UPDATE: I wrote about this letter six years ago when it was up for sale, but forgot (my post is here). At that time commenter Wolfgang, a German speaker, said that most translations of this letter, including this one are somewhat inaccurate, in particular that the phrase “childish superstition” is simply not in the letter, even in German. Wolfgang suspects this is a meme that has gotten perpetuated, probably because it appeals to some people’s preconceptions. (The gist of the letter besides that, however, seems pretty much the same.) Nevertheless, please see Wolfgang’s comment if you want his criticism of this and other translations.
Why is everybody so concerned about whether Albert Einstein was religious or an atheist? I suspect that it’s because he’s regarded as The Smartest Man of Our Time, and so his opinion on any issue is taken as authoritative. And if Einstein was religious, well, then accommodationists can claim that science and religion are compatible.
But there are two errors in that train of logic. Someone who’s a great scientist need not necessarily offer the most authoritative word on other topics. Further, just because a scientist might be religious does not—at least to me—show that science and religion are compatible. Readers should be familiar with my argument for incompatibility, so I won’t reprise it here.
Nevertheless, the debate continues, although there’s ample evidence that Einstein was not a theist, but at best a species of pantheist who derived personal awe from the regularity of the laws of nature. He surely wasn’t religious in the sense that religious Americans are religious, as he abjured belief in a personal god, the Scriptures, and so on.
The latest revival of the “Was Einstein religious?” issue is the reappearance of a letter that he wrote in 1954 in response to having read (at the instigation of a friend) a book promoting God and religion. Einstein’s letter was directed to the book’s author, Erik Gutkind (see below). The letter is up for auction again, and at a fancy price: it was bought in 2008 for $404,000 (Richard Dawkins was an unsuccessful bidder), appeared on eBay six years ago with an asking price of $3 million that wasn’t met, and is now up for auction by Christie’s, with an estimated selling price of between $1 million and $1.5 million. The high price is without doubt due to the letter’s content.
It turns out the letter is pretty damning about religion and God, explicitly rejecting both; the former is a “childish superstition” and God “nothing more than the expression and product of human weakness.” The Bible, too, is merely a “collection of primitive legends.” After reading the letter (see below), it would be hard to maintain that Einstein was religious in any sense!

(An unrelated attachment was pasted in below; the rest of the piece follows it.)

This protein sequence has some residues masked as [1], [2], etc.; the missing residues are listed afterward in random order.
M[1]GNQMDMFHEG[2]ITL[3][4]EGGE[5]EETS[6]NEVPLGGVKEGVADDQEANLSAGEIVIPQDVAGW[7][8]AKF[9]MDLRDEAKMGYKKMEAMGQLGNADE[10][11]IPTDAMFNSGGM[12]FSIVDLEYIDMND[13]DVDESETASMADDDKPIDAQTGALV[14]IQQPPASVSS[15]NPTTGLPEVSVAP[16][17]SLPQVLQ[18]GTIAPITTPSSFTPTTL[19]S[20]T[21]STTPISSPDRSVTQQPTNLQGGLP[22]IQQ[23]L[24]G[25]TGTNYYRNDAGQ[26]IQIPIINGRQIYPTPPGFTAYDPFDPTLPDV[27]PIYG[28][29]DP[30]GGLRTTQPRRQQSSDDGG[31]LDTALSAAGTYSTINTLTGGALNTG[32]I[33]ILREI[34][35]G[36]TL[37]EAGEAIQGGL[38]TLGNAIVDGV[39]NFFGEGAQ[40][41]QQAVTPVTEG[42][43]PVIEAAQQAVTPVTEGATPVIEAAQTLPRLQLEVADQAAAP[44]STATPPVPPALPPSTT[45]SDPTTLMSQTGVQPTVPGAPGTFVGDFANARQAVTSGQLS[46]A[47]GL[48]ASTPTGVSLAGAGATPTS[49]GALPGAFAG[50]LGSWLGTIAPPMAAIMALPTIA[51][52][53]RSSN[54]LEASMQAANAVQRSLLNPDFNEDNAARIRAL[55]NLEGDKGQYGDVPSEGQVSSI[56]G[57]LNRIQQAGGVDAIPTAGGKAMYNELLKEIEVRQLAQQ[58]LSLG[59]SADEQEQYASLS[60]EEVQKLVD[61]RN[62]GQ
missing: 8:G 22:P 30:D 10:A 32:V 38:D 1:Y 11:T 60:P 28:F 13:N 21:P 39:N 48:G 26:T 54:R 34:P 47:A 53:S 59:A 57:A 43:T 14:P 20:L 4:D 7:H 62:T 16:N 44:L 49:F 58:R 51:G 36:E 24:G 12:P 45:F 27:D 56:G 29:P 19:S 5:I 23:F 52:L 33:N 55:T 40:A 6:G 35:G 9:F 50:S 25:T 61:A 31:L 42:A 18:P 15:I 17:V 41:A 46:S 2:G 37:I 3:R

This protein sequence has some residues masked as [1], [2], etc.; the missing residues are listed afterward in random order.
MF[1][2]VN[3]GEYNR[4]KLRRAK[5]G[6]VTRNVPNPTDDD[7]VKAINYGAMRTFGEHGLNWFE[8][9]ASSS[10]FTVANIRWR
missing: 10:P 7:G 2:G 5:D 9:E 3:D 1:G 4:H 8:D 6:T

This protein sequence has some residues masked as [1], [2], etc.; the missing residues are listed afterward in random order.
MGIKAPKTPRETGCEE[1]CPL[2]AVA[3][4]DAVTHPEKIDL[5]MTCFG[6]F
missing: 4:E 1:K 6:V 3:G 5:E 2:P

Here’s a photo of the letter (in German) and a translation from Letters of Note:
The translation, with my emphases:
Princeton, 3. 1. 1954
Dear Mr Gutkind,
Inspired by Brouwer’s repeated suggestion, I read a great deal in your book, and thank you very much for lending it to me. What struck me was this: with regard to the factual attitude to life and to the human community we have a great deal in common. Your personal ideal with its striving for freedom from ego-oriented desires, for making life beautiful and noble, with an emphasis on the purely human element. This unites us as having an “unAmerican attitude.”
Still, without Brouwer’s suggestion I would never have gotten myself to engage intensively with your book because it is written in a language inaccessible to me. The word God is for me nothing more than the expression and product of human weakness, the Bible a collection of honorable, but still purely primitive, legends which are nevertheless pretty childish. No interpretation, no matter how subtle, can change this for me. For me the Jewish religion like all other religions is an incarnation of the most childish superstition. And the Jewish people to whom I gladly belong, and whose thinking I have a deep affinity for, have no different quality for me than all other people. As far as my experience goes, they are also no better than other human groups, although they are protected from the worst cancers by a lack of power. Otherwise I cannot see anything “chosen” about them.
In general I find it painful that you claim a privileged position and try to defend it by two walls of pride, an external one as a man and an internal one as a Jew. As a man you claim, so to speak, a dispensation from causality otherwise accepted, as a Jew the privilege of monotheism. But a limited causality is no longer a causality at all, as our wonderful Spinoza recognized with all incision, probably as the first one. And the animistic interpretations of the religions of nature are in principle not annulled by monopolization. With such walls we can only attain a certain self-deception, but our moral efforts are not furthered by them. On the contrary.
Now that I have quite openly stated our differences in intellectual convictions it is still clear to me that we are quite close to each other in essential things, i.e; in our evaluations of human behavior. What separates us are only intellectual “props” and “rationalization” in Freud’s language. Therefore I think that we would understand each other quite well if we talked about concrete things.
With friendly thanks and best wishes,
Since this was written a year before Einstein’s death, I think it can stand as the culmination of his thinking, regardless of how deistic, theistic, or agnostic he was earlier. Einstein was certainly not mentally incapacitated or demented when he wrote this, and so those who say Einstein was religious will have to somehow rationalize the letter away. I look forward to the religion-osculators at Brainpickings and Krista Tippett’s unctuous show “On Being” coming to grips with Einstein’s words. Tippett, I suspect, would somehow try to claim that Einstein still had a quasi-religious faith.